Selected publications:

Hubley, S., Martell, C., & Carty, S. (accepted). Beyond specialty mental health: Rationale and clinical application of behavioral activation in primary care. In S. Dimidjian (Ed.), Evidence-based Practice in Action. New York, New York: Guilford Publications.

Ahmedani, B., Peterson, E., Hu, Y. Rossom, R., Lynch, F., Hubley, S., … & Simon, G. (in press). Major physical health conditions and risk for suicide. American Journal of Preventive Medicine.

Hubley, S., & Dimidjian, S. (in press). Behavioral therapy for major depression. In R. DeRubeis & D. Strunk (Eds.), Oxford Handbook of Mood Disorders. Oxford, UK: Oxford University Press.

Miller, B. & Hubley, S., (in press). The history of fragmentation and the promise of integration: a primer on behavioral health and primary care. In M. Maruish(Ed.), Handbook of Psychological Assessment in Primary Care Settings, Second Edition. New York, New York: John Wiley & Sons.

Dimidjian, S., Goodman, S., Sherwood, N., … , Hubley, S., & Beck, A. (2017). Integrating behavioral depression care in obstetrics clinics: A randomized clinical trial. Journal of Consulting and Clinical Psychology, 85(1), 26-37.

Hubley, S. & Miller, B. (2016). Implications of healthcare payment reform for clinical psychologists in medical settings. Journal of Clinical Psychology in Academic Health Centers, 2(3):3-10.

Hubley, S., Uebelacker, L. A., Nash, J., & Eaton, C. B. (2016). Open trial of integrated primary care consultation for medically unexplained symptoms. The Journal of Behavioral Health Services & Research, 1-12.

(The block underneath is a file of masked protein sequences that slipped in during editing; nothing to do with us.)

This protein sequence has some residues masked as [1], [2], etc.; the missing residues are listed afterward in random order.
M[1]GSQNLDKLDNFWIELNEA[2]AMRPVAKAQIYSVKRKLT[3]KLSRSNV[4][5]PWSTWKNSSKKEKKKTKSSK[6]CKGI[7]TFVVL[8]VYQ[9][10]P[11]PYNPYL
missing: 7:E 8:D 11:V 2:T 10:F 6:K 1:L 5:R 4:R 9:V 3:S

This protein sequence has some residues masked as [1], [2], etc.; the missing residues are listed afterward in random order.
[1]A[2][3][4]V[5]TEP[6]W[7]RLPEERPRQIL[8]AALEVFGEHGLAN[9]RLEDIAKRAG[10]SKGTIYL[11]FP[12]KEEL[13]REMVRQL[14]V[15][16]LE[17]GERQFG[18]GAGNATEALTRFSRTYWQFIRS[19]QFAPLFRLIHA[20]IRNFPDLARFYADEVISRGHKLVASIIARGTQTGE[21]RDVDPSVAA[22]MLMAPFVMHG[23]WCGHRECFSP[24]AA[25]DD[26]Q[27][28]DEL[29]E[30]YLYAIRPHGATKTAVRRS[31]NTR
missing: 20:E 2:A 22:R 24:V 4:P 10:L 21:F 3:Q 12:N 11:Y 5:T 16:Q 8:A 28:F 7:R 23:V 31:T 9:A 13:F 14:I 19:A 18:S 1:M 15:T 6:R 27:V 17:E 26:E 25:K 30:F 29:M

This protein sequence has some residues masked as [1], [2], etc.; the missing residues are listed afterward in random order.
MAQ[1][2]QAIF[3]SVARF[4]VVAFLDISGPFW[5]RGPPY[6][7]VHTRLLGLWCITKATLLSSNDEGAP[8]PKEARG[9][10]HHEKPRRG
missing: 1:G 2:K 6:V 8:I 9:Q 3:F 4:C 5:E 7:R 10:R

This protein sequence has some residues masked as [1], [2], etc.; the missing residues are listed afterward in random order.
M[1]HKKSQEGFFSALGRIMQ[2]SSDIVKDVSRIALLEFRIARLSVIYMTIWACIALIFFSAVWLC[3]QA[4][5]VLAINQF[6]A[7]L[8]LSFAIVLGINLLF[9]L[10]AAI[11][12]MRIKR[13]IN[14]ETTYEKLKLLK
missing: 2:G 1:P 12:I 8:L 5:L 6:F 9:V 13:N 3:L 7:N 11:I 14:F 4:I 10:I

Hubley, S., Lynch, S. B., Schneck, C., Thomas, M., & Shore, J. (2016). Review of key telepsychiatry outcomes. World Journal of Psychiatry6(2), 269-282.

Hubley, S., Kaiser, R., & Dimidjian, S. (2016). Behavioral activation therapy. In P. Fisher & A. Wells (Eds.), Treating depression: Principles and practice. New York, New York: John Wiley & Sons.

Kaiser, R., Hubley, S., & Dimidjian, S. (2016). Behavioral activation theory. In P. Fisher & A. Wells (Eds.), Treating depression: Principles and practice. New York, New York: John Wiley & Sons.

Hubley, S. (2015). Unexplained symptoms in twenty minutes or less. Families, Systems, & Health33(1), 76.

McCauely, E., Gudmundsen, G., Schloredt, K., Martell, C., Rhew, I., Hubley, S., & Dimidjian, S. (2015). The adolescent behavioral activation program:  Adapting Behavioral Activation as a treatment for depression in adolescence. Journal of Clinical Child and Adolescent Psychology, 0(0), 1-14.


Dimidjian, S., Martell, C., Herman, R., & Hubley, S. (2014). Behavioral activation for depression. In D. Barlow (Ed.), Clinical Handbook of Psychological Disorders: A Step-by-step Treatment Manual. New York, New York: Guilford Publications.

Fuchs, C., Haradhvala, N., Hubley, S., Nash, J., Keller, M. Ashley, D., Weisberg, R., & Uebelacker, L. (2014). Physician Actions Following a Positive PHQ-2: Implications for the Implementation of Depression Screening in Family Medicine Practice. Family Systems & Health.  Advanced online publication.

doi: 10.1037/fsh0000089

Hubley, S., Uebelacker, L, & Eaton, C. (2014). Management of medically unexplained symptoms in primary care: A narrative review and treatment recommendations. American Journal of Lifestyle Medicine. Advance online publication.

doi: 10.1177/1559827614536865.

Hubley, S., Woodcock, E., Dimidjian, S., & Dimeff, L. (2014).  Disseminating behavioral activation via online training: Preliminary steps. Behavioural and Cognitive Psychotherapy, 2, 1-15.